Buddha said, “It is because you never asked about it. You in fact even dropped the desire for it. You were coming closer to it, you even became afraid that it might happen, so you were hiding in corners, you would never ask a question. And I knew that it was going to happen to you first – before anyone else – because these are the qualities that are needed. Unknowingly you fulfill all the conditions. And don’t be angry with me; I have nothing to do with it. You are solely responsible for what has happened.”
Mahakashyap said, “I have only one desire: though I have become enlightened – and it is a tremendous experience – please allow me, while you are alive, not to be sent anywhere else. Let me remain in your commune wherever you move.”
It was a moving, wandering commune – a few days here, a few days in another place. Buddha said, “I cannot say no to you; you have never asked anything.”
Mahakashyap remained his whole life with Gautam Buddha. When Gautam Buddha died, then he started speaking. Asked why, he said, “Now I have to create the same atmosphere for those who don’t have any taste of disciplehood. I had no intention of becoming a master, but destiny would not allow me not to. I wanted to die before Gautam Buddha so I wouldn’t have to carry this burden.” He proved to be one of the great masters – of the same caliber as Gautam Buddha – and he created a lineage of great disciples and great masters.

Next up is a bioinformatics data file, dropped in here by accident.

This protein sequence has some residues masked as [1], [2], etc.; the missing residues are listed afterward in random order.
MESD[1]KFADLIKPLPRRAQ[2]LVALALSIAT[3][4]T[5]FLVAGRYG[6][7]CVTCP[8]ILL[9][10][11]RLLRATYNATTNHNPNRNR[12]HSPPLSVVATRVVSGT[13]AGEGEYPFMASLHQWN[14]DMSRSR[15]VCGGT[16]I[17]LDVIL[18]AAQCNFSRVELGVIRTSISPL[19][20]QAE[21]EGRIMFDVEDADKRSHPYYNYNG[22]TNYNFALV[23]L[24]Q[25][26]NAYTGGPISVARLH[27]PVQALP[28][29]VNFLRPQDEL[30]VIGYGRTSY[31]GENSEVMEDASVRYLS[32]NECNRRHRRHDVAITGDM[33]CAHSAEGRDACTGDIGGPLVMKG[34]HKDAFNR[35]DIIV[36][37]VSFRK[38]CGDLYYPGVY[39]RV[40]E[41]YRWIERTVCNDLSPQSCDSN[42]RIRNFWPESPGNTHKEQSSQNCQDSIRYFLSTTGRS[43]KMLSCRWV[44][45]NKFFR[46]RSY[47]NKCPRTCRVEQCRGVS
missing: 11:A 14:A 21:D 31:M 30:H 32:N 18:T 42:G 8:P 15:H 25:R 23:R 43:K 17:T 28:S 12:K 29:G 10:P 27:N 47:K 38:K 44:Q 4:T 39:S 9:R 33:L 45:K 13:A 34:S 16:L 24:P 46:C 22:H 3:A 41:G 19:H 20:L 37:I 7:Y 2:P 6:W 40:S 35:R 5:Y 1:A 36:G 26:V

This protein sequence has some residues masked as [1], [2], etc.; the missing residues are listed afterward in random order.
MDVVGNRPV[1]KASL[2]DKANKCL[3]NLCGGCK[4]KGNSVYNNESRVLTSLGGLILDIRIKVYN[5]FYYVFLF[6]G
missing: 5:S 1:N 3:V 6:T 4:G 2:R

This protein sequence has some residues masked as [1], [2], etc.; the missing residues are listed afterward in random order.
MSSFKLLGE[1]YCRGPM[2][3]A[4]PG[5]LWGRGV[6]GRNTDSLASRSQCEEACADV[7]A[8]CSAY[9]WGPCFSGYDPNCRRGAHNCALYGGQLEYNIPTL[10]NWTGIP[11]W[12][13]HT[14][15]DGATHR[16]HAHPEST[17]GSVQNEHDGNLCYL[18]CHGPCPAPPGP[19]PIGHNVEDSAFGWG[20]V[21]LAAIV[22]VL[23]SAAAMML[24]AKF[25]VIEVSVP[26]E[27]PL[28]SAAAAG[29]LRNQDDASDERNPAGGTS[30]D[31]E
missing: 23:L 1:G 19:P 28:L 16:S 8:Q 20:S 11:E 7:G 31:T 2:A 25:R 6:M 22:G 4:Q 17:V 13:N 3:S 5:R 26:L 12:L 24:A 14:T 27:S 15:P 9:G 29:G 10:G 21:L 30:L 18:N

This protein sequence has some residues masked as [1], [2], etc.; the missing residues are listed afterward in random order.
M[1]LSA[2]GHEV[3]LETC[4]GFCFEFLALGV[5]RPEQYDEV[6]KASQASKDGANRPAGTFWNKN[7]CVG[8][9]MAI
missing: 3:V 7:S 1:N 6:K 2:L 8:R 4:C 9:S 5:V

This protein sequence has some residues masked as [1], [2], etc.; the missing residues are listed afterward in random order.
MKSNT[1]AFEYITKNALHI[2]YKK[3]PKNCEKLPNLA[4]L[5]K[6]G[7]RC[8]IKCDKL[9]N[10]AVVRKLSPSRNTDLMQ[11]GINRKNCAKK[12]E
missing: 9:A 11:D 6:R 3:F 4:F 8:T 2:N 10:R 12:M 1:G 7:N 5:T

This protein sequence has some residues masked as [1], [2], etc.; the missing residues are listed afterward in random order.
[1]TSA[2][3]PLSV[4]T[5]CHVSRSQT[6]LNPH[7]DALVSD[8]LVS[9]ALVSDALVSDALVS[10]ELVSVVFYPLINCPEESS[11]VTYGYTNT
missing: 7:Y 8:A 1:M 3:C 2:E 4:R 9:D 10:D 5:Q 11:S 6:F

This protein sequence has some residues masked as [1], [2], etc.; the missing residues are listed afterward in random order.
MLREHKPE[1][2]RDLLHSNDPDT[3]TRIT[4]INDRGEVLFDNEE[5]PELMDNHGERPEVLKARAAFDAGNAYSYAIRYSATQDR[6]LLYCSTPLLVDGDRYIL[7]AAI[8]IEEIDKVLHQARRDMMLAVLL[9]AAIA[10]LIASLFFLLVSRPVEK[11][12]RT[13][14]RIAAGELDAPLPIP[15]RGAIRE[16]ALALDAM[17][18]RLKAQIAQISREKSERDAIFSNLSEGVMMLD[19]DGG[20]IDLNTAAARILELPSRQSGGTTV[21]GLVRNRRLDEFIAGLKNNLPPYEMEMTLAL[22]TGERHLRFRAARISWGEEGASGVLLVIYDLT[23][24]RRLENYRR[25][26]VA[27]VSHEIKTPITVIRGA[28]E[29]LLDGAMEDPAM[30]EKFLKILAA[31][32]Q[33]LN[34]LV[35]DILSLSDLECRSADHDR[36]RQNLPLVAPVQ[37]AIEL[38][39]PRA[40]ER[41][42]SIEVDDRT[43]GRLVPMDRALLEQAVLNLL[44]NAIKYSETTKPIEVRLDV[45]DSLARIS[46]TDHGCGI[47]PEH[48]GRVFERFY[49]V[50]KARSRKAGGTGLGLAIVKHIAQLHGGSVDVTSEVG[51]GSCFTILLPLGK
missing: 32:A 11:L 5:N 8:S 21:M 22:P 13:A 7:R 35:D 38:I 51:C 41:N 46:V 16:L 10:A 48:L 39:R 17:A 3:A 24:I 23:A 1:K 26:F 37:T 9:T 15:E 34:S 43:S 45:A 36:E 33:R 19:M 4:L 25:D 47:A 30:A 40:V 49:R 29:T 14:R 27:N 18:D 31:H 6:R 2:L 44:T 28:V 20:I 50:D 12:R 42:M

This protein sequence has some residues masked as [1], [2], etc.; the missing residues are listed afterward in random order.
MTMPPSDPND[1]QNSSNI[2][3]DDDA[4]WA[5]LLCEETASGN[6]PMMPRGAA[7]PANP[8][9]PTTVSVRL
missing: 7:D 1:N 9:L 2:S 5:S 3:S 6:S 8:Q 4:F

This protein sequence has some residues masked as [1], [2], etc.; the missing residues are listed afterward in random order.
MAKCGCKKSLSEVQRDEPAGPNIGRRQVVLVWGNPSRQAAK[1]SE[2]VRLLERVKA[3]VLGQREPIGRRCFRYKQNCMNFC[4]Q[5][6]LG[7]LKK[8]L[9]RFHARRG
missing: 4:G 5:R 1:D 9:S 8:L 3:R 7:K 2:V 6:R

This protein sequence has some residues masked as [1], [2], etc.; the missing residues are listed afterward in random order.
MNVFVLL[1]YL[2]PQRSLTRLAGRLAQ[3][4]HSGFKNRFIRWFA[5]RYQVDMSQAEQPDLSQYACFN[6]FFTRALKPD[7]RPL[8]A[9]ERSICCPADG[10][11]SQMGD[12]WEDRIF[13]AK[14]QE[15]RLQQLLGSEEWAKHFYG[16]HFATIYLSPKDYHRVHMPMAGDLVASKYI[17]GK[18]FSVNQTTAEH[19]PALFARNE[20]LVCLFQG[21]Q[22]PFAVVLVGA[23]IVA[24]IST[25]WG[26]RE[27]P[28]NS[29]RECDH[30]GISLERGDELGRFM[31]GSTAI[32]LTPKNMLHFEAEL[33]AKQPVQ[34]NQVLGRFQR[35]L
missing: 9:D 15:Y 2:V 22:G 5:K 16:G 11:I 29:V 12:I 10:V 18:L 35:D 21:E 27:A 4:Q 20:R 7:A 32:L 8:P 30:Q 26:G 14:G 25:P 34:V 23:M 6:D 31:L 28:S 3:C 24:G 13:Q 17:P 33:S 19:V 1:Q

I have talked about Zen: Mahakashyap was the first – not Gautam Buddha – to initiate the process which culminated in Zen, because it was his disciple, Bodhidharma, who took the message to China. And perhaps Gautam Buddha would not agree with everything Zen consists of, because the real master of Zen and its origin is Mahakashyap, who has a totally different personality from Gautam Buddha – less serious, with a sense of humor, with no idea of holier-than-thou.
The man who was finally the decisive factor was Bodhidharma; he comes in the fifth generation of disciples of Mahakashyap. He was very decisive in giving a certain character to Zen, which it still carries.
Bodhidharma is farther away still from Mahakashyap. He has a great sense of humor, is very straightforward, knows no etiquette, no manners, is very simple and innocent, has no philosophical background, speaks in an ordinary way. But ordinary words from the mouth of a man like Bodhidharma start having such freshness, such authority – more than any philosophical jargon can ever have.
Philosophical words are vague, wishy-washy, big – much ado about nothing. Bodhidharma speaks exactly telegraphically; if ten words will do, he will not use eleven words.
But nobody would have conceived that this small stream arising in a silent man like Mahakashyap would become the world’s most purified and essential religiousness. But Mahakashyap has the quality of humbleness – so humble that he drops even the idea of enlightenment, of truth. Certainly, he has experienced something in the presence of his master: he is ready to forsake everything – truth included. If Gautam Buddha is going to hell, he would like to go to hell; he is not interested in going to heaven.